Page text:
by ARNOLD P. ALAMON
DISPLACEMENT has become a constant feature of Mindanao’s troubled history ever since the mad rush for resources which places a premium on profits over people have become the feature of the local economy. For the island of Mindanao, we can think broadly in terms of three waves of indigenous peoples’ large-scale displacement in recent history. The first is the push of colonialism to conquer the island and its resources through the establishment of garrisons and trading ports in a few key areas along the coasts in what is now known as the Misamis provinces.
In the more than three hundred year-rule of the Spaniards, the friars and colonial administrators brought with them hordes of Visayan settlers coming from the island of Bohol and Cebu who have established settlements in the Western coast of the island from Camiguin to Dapitan.
The resulting encounter between these lowlanders o “dinagats” and the Higaonon, for instance, pushed these indigenous peoples who used to occupy the verdant riverside areas of Tagoloan, Cagayan, and Bayug further upstream and into the highlands of Bukidnon spanning the areas of Claveria, Talakag, and Rogongon.
Instead of adopting the Christianized ways of the new migrants, it was the preference of the indigenous group to preserve their beliefs and ways of life by shunning integration and assimilation with the bearers of this new set of beliefs and culture. Their response was to go further inland up to the mountains of Bukidnon where they maintained their indigenous culture and ways of living.
When the Americans took over as colonial ruler, a second wave of large-scale displacement of indigenous peoples occurred. With the demand for raw materials that would feed into the requirements of the colonial rulers’ industrialized needs, logging concessions granted to foreign and local businesses transformed the once thick virgin forests of Mindanao into arable land ready for large-scale plantations. Multinational companies like Dole and Del Monte quickly earned from thousands of hectares of land grants in Bukidnon and South Cotabato.
Once again, the Talaandig, Banwaon, and Manobos this time encompassing the areas of Bukidnon, Agusan, and Surigao needed to move further inland and upland to preserve their culture and way of life.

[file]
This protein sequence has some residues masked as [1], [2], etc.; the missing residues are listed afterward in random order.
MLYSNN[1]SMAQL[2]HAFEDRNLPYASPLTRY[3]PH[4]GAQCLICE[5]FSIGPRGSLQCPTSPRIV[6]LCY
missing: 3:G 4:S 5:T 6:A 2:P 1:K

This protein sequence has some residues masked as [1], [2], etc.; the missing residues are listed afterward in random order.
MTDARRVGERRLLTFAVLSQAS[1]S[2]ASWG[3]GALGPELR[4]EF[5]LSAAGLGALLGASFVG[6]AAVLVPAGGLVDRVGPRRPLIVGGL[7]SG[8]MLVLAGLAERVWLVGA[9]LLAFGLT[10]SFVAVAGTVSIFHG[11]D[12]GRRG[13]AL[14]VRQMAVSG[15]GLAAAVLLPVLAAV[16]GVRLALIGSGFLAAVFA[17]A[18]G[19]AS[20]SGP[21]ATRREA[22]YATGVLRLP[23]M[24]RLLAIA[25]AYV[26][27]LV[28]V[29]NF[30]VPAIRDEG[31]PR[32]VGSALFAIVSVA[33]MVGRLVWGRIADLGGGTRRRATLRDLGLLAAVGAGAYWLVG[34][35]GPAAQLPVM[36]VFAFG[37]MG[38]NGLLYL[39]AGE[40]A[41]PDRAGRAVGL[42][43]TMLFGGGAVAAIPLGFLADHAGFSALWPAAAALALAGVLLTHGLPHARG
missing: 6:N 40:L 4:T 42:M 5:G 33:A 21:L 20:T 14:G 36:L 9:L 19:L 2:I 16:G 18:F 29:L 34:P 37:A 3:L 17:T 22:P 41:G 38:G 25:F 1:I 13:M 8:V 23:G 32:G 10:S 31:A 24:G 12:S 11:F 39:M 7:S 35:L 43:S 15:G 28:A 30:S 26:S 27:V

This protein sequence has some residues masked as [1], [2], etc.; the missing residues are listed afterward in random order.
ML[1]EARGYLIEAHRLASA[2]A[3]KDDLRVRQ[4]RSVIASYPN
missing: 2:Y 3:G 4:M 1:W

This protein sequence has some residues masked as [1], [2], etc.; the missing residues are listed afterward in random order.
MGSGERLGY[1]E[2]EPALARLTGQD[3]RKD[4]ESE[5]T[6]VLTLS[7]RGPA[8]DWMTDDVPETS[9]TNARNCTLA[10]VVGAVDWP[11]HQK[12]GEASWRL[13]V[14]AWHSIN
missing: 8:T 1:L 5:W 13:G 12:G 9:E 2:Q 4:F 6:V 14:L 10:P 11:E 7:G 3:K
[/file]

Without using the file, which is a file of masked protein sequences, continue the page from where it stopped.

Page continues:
Between these two waves, the situation of Mindanao’s indigenous peoples reflected the changing landscape of the Southern political economy where their experience is that of economic displacement. Whereas before it was possible to live off the bounty of the land and the forest through swidden farming and hunting and gathering under ways of subsistence living, the entry of logging and large-scale agricultural plantations pushed them further to the remotest corners and the figurative and literal fringes of the new economy.
Whereas before it was possible to live off the bounty of the land and the forest through swidden farming and hunting and gathering under ways of subsistence living, the entry of logging and large-scale agricultural plantations pushed them further to the remotest corners and the figurative and literal fringes of the new economy.
There was no more land to till to plant mountain rice, vegetables, and root crops to feed the family and the community. The plantations and ever growing number of Christian settlers had their ancestral land titled and appropriated. Some of them had to work as manual laborers in the logging concessions, their traditional leaders given token and puny royalty fees just to facilitate entry. They were not even hired as workers in the new plantations with even newer migrants from the Visayas and the North occupying these new jobs.
The fourth and current wave of displacement among Mindanao’s indigenous peoples and one that we see now in the form of their forced encampment in evacuation centers because of militarization is currently driven by the mad rush for profitable minerals that can be found in the remote areas where they are.
In all these waves of displacement driven by the logic of external economic forces that alter and make ever so small their resources that allow them to continue their traditional way of life in the past 500 or so years, there is a consistent feature that remains unchanging. Their displacement has been undertaken by government backed up by its military, private militias, and political warlords in the name of development.
This time, however, there is no more highland or interior to flee to, since agricultural plantations and the wave of settler migration have all but claimed land that used to be theirs. They have no choice but to fight back.
Originally published in the Sun.Star Cagayan de Oro newspaper on October 13, 2015.